Project Information Literacy has released a new report exploring “how U.S. college-age students are accessing, consuming, and engaging with news in the digital age” based on a landmark, mixed-methods study of almost 6,000 students drawn from 6 high schools and 11 colleges and universities across the country, including DePaul.
The results of this study will be of interest to anyone wishing to better understand the ways in which students discover, access, evaluate, share, and use an extraordinary array of news sources, both for academic purposes and in their private lives, in an era when “news is social, visual, and fast.” Like last year’s panel discussion on “fake news” sponsored by the College of Communication (and joined by librarian Jessica Alverson), this study demonstrates both the challenges students face in evaluating the credibility of news stories today and the manner in which the national debate over “fake news” and the credibility of the media, in general, has had an effect on the way in which they seek out, evaluate, and employ news information. Teachers, librarians, and journalists may find that traditional approaches to teaching the evaluation of news sources will need to evolve in an environment in which more than one-third of the respondents to the survey at the center of this study “said that ‘fake news’ had made them distrust the credibility of any news.”
This study, which draws not only on a national survey of high school and college students, but also on follow-up interviews with select survey respondents and computational analysis of data drawn from the Twitter streams of survey respondents and a broader panel of college-aged Twitter users, demonstrates not only that ways in which students regularly engage with news sources across multiple media (and multiple platforms), but how the evolving approaches taken by today’s students in discovery, access, and sharing of news stories may help “[to] determine the future of news production.” For librarians and faculty, the study also explores the significant role that classroom discussions of current news stories have on student engagement with the news and with the critical thinking tools they employ in evaluating the credibility of breaking new stories.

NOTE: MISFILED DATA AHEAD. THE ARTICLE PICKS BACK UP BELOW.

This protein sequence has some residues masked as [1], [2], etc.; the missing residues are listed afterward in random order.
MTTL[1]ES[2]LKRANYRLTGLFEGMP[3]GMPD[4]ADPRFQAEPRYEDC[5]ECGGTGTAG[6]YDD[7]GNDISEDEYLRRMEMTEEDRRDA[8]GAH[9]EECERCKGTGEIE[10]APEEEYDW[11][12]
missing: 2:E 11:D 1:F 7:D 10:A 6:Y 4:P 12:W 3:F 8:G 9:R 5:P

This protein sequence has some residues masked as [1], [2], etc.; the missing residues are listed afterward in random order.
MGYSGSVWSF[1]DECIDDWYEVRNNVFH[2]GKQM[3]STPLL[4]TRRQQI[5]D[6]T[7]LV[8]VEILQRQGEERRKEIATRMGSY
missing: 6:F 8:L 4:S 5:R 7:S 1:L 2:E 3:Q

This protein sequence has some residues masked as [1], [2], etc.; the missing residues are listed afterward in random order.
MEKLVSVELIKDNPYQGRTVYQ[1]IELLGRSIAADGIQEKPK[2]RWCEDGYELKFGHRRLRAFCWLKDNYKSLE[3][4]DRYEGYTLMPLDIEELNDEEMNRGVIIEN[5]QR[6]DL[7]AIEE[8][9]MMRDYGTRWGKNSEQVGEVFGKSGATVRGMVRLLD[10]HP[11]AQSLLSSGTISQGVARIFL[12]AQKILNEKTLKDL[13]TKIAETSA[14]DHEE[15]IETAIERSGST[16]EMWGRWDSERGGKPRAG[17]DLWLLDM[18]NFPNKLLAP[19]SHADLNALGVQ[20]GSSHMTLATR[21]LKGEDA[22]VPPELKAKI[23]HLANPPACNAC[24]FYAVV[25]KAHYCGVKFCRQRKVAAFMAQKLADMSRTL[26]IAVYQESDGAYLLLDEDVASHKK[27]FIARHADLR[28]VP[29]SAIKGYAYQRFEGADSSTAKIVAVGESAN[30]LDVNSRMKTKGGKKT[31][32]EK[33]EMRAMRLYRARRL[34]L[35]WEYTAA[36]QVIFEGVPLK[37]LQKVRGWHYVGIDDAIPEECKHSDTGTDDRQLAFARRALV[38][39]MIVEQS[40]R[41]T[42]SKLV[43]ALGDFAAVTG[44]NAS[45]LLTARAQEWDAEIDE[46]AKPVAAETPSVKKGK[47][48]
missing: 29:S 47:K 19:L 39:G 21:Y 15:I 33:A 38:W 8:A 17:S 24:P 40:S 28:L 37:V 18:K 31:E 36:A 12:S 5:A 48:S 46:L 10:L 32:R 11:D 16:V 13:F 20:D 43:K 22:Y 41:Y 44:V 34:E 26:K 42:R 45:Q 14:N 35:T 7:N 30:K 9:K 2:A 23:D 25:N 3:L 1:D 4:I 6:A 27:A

More than 500 DePaul University students participated in the Project Information Literacy News Study through a survey link made available to them during April 2018. The results of the national study, as well as complementary material, including a public survey dataset, are available through the Project Information Literacy web site.
The DePaul University Library collaborates with faculty across the university in designing and delivering information literacy instruction to first-year students, transfer students, and students in research and writing-intensive courses across the curriculum. Our newly-revised undergraduate learning outcomes for information literacy are designed to help students to develop critical thinking skills that will empower them not only as consumers of information, but also as creators of information, and, as this new study suggests, curators of information (especially about breaking news, current events, etc.) within their online communities. If you would like to learn more about news sources available through the DePaul University Library or about ways in which you might incorporate the results of the PIL study into your approach to assessing information literacy skills in your classes, please contact Heather Jagman, Coordinator of Reference, Instruction, and Academic Engagement, or your liaison librarian.